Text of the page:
I’ve only recently discovered the fun of baking bread. I have loved making pizza bases this week. They are so much better than shop bought ones. George Thomopoulos, Squires expert bread baker, shares his tried and tested recipes for brown malted loaf, bloomer and rolls and Focaccia – this is what I’m making next.

Also worth checking out ….

  • Susanna Righetto’s sugarcraft flowers. You could sell them in a florists shop they look so real.
  • The interview with Edd Kimber, winner of the first series of The Great British Bake off.
  • Plum chutney and a jam recipe to accompany other recipes.
  • In the kitchen with Carlos Lischetti – this man makes models from modelling clay that are incredible. They are so beautiful you could put them on a shelf as an ornament. They are the epitome of perfect.

Bake school is available from WHSMith, Sainsbury’s and selected newsagents for £5.99 or you can buy it directly from the Squires on line shop, but beware, you’ll come away with a lot more than you bargained for if you let yourself loose in the shop. It’s a treasure trove of baking goodies!

Do you buy baking magazines? Which ones are your favorites and why? I’d love to know what to look out for.

enjoy!

Cakes Espanol!

We’ve just returned from a relaxing holiday in Mallorca. It was lovely to be just the four of us as we haven’t been away without friends or family for years. It was absolutely boiling and we returned to a freezing, wet London, but I have to say I was really happy to be home.

This was the first time that we had gone all-inclusive and I have to say that the food was pretty good. Tim and I set out with really good intentions. ‘We won’t drink too much, we won’t stuff our faces at every meal and we will be walking all over the place and be in the pool loads so we could make it quite a healthy break.’

That lasted 2 days!

You see the problem was that there were so many amazing desserts on offer (yes there was fresh fruit, but that just isn’t enough for me!) and when you consider that I eat continuously all day everyday at home I was getting pretty ratty. We worked it out that I wasn’t eating enough. No snacking between meals really isn’t for me! So, I went to check out the snacks on offer and there were these really cute, individually wrapped cakes and biscuits (I really wish I had taken a snap of them to show you) There were mini donuts – which Beau loved, swiss roll type cakes with the bottom dipped in chocolate which Darcey loved and made a lot of mess with in all that heat and then the pièce de résistance, puff pastry layered square cakes which were literally dripping in syrup. They were like Baklava.  I just couldn’t leave them alone! I have to say that Tim was really good and resisted all of them. He knows that once you start you can’t stop so he just didn’t start. Such will power!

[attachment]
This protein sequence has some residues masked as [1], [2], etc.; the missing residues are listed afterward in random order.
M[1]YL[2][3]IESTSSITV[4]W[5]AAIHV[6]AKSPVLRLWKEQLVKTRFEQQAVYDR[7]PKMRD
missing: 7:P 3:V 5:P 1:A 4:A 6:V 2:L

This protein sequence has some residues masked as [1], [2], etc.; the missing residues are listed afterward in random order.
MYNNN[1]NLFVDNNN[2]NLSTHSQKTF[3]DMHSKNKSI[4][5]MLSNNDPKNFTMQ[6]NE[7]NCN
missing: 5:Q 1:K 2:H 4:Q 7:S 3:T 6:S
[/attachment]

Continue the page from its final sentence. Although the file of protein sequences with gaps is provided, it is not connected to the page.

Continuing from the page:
So at every lunch and dinner there was a whole host of choices on offer -jelly, mouse, ice cream, dried fruit and then the cakes. Each meal had two cakes. We tried them all! Some we recognised, some we didn’t. The cream fillings were like that fake cream you get in cheap cakes and it was a bit sweet for us but the layers of sponges were incredibly light (and pink!)

One dessert that I couldn’t leave alone was the rice pudding. It was really deeelish. Lots of people were saying that they couldn’t face cold rice pudding but I loved it. It had cinnamon on the top and I had to limit myself to just one small spoonful each time. The apple pie was a bit too much pie and too little apple for me, but where they really excelled was the pastries.

The Mallorcan delicacy of the Ensaïmada de Mallorca. It tastes like a combination of croissant and brioche, but lighter. It’s baked in a large circle and then it cut up into pieces. You can have it plain, with a creme filling which was like a custard, chocolate filling or an almond centre. They all tasted great – every last one!

So now we are back and it’s nearly time to go back to school. I think a new fitness regime is in order…… or maybe just some more baking Mallorcan style!

enjoy! 

How to cover a cake in chocolate ganache

I made a really yummy chocolate and cherry cake last week and finally had a go at covering it with chocolate ganache. Up until now whenever I have made ganache it’s always been mixed in with buttercream for a cake filling or just as a really delicious layer of chocolatiness before a fresh cream filling but this time was different!
How to cover a cake in chocolate ganache
Chocolate ganache is basically dark chocolate mixed in with double cream and some butter. It’s rich and seriously best when licked straight from the mixing spoon…. I mean when added to a cake!
Anyway, here’s how I did it.

How to cover an 8″ cake in Chocolate ganache.

Ingredients

Buttercream Ingredients

  • 100g butter – at room temperature
  • 200g icing sugar
  • a drop of vanilla essence
  • 50g cocoa powder (add more if you want it really chocolatey)

 Chocolate Ganache ingredients

  • 75ml double cream
  • 125g Unsalted butter,
  • 250g plain chocolate  broken up into little pieces
How to cover a cake in chocolate ganache
Start off with your baked cake. Mix up your buttercream by adding the sieved icing sugar and cocoa powder to the butter and whisking till light and fluffy. Add the vanilla essence and whisk again. If it’s a little too stiff you can add a few drops of milk to loosen it up a bit.
How to cover a cake in chocolate ganache
Use a pallet knife to spread a thin layer of the buttercream over the top and sides of the cake. This will be your base layer so make it as flat as you can.